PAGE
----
Atomic-scale mechanism of met repressor function

COMP 211

Jieru Zheng, jz7@duke.edu, Ilya Balabin, and David N. Beratan, beratan@chem.duke.edu. Department of Chemistry, Duke university, Box 90348, Durham, NC 27708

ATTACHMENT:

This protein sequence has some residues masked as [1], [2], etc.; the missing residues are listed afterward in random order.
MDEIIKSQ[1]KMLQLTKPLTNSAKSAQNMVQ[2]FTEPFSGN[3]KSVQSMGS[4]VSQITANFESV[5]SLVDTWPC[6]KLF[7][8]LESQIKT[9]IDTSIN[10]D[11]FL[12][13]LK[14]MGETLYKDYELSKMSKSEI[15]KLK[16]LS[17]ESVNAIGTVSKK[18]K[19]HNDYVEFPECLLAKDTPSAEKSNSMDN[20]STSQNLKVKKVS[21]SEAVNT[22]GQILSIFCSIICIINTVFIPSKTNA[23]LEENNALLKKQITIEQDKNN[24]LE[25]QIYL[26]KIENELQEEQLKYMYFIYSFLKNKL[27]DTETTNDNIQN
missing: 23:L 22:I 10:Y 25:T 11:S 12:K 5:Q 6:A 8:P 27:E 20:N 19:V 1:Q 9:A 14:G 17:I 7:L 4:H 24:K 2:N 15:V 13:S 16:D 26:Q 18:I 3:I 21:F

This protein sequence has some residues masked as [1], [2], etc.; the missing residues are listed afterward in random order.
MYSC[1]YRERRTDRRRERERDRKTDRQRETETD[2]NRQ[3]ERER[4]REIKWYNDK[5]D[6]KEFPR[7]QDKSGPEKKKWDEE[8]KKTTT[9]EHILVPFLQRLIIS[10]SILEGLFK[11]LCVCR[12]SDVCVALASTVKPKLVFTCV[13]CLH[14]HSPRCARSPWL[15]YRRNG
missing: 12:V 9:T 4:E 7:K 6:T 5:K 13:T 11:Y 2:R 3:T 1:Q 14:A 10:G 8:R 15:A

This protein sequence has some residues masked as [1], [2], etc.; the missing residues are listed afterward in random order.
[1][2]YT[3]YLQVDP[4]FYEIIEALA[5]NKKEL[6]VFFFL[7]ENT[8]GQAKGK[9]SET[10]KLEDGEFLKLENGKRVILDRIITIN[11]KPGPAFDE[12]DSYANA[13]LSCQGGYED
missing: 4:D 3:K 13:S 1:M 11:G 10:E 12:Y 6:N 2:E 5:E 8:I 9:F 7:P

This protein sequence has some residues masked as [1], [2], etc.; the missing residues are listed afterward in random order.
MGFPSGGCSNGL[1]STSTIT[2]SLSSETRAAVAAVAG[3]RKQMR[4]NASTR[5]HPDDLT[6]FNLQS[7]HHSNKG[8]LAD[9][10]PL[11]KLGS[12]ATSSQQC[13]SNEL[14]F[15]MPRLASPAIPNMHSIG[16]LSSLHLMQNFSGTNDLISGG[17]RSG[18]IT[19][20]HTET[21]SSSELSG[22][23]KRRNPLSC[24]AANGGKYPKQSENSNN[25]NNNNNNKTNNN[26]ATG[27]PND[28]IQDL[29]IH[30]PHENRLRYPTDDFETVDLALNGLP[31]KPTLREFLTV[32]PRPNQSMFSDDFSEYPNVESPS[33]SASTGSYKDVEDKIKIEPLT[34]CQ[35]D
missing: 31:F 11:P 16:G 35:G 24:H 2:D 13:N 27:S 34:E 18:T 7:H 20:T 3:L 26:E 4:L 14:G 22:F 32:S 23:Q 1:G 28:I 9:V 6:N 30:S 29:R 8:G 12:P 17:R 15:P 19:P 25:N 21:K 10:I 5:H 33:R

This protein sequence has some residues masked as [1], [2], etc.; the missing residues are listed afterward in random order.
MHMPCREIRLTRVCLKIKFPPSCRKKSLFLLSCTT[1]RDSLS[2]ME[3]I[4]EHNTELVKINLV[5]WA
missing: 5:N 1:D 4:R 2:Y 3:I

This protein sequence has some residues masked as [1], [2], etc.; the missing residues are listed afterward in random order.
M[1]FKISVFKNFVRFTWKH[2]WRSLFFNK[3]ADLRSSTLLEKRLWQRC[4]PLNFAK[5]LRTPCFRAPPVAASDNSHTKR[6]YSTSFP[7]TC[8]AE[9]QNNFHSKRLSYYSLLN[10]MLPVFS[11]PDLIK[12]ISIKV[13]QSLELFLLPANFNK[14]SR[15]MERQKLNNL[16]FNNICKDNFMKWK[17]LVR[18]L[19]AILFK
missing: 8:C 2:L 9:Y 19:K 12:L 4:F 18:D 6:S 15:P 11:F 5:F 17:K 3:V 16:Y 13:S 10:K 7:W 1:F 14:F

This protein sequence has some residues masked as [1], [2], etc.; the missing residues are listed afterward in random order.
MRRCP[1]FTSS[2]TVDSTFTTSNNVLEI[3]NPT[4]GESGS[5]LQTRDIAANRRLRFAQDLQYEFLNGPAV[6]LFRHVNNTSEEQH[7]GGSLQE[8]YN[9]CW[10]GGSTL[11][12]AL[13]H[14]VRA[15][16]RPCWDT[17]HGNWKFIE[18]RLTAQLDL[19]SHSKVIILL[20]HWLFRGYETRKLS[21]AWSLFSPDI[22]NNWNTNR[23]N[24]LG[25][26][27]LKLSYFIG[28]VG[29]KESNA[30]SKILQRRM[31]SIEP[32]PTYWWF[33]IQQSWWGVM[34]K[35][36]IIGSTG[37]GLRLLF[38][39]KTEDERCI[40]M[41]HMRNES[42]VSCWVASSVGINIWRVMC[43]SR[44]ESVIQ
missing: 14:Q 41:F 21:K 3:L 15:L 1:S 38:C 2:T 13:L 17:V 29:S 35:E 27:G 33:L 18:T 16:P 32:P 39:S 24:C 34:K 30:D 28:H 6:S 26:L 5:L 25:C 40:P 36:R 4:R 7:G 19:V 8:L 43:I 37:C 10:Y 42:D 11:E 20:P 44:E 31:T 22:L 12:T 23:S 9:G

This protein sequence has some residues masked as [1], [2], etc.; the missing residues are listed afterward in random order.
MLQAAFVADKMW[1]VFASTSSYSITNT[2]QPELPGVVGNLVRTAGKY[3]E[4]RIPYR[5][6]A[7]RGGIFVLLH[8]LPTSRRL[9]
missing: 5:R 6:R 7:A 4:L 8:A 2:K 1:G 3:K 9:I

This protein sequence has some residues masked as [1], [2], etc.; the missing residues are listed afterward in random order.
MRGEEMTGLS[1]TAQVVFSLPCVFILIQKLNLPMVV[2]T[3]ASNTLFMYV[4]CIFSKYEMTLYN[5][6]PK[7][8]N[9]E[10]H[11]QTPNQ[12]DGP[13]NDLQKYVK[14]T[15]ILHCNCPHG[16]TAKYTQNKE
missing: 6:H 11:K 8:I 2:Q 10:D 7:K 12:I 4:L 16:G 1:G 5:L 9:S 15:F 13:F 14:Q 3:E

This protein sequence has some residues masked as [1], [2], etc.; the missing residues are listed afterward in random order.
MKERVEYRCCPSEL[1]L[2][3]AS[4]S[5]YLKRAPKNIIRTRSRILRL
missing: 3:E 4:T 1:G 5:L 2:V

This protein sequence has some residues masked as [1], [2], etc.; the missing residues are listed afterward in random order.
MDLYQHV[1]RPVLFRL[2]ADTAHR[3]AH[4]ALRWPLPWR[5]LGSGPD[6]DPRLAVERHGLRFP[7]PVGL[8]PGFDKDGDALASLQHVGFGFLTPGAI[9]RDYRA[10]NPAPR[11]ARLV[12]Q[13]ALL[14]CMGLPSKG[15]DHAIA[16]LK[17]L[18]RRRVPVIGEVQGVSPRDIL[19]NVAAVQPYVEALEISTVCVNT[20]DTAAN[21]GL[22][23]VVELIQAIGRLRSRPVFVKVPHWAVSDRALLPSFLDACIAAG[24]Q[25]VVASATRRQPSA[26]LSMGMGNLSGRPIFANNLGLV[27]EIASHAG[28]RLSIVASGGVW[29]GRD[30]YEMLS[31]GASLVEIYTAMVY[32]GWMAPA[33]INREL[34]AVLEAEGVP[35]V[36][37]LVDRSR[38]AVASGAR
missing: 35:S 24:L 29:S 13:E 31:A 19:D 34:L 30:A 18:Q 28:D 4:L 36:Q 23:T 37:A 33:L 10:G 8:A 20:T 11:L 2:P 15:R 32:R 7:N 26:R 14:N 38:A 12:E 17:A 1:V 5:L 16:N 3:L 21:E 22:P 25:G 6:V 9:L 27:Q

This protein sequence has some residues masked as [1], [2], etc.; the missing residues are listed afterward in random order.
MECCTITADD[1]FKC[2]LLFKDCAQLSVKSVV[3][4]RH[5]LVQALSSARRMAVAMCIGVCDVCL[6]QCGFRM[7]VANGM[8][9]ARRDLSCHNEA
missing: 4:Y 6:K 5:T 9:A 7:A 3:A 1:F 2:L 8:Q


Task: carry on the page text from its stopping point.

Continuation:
The met repressor is a transcription regulator of structural genes in the methionine biosynthetic pathway. A product of the pathway, S-adenosylmethionine (SAM), is known to facilitate binding of the repressor to the operator (met box), acting as a corepressor. Experiments show no evidence of allosteric effects in SAM binding, suggesting that its function may involve electrostatic interactions with DNA. We explore the SAM corepressor function using molecular dynamics (MD) simulations and essential dynamics analysis. Three systems based on the protein-DNA complex were modeled and simulated: the complex with SAM, the complex without SAM, and the complex with SAH (SAM analog with much weaker electrostatic interactions). Each system was solvated in TIP3 water, and Na+ and Cl- counterions were added. Following that, each system was equilibrated for about 6ns using the CHARMM force field. Essential dynamics-based analysis of the MD trajectories reveals atomic scale details of the protein-DNA and protein-protein interactions, elaborating the corepressor function in the gene transcription mechanism.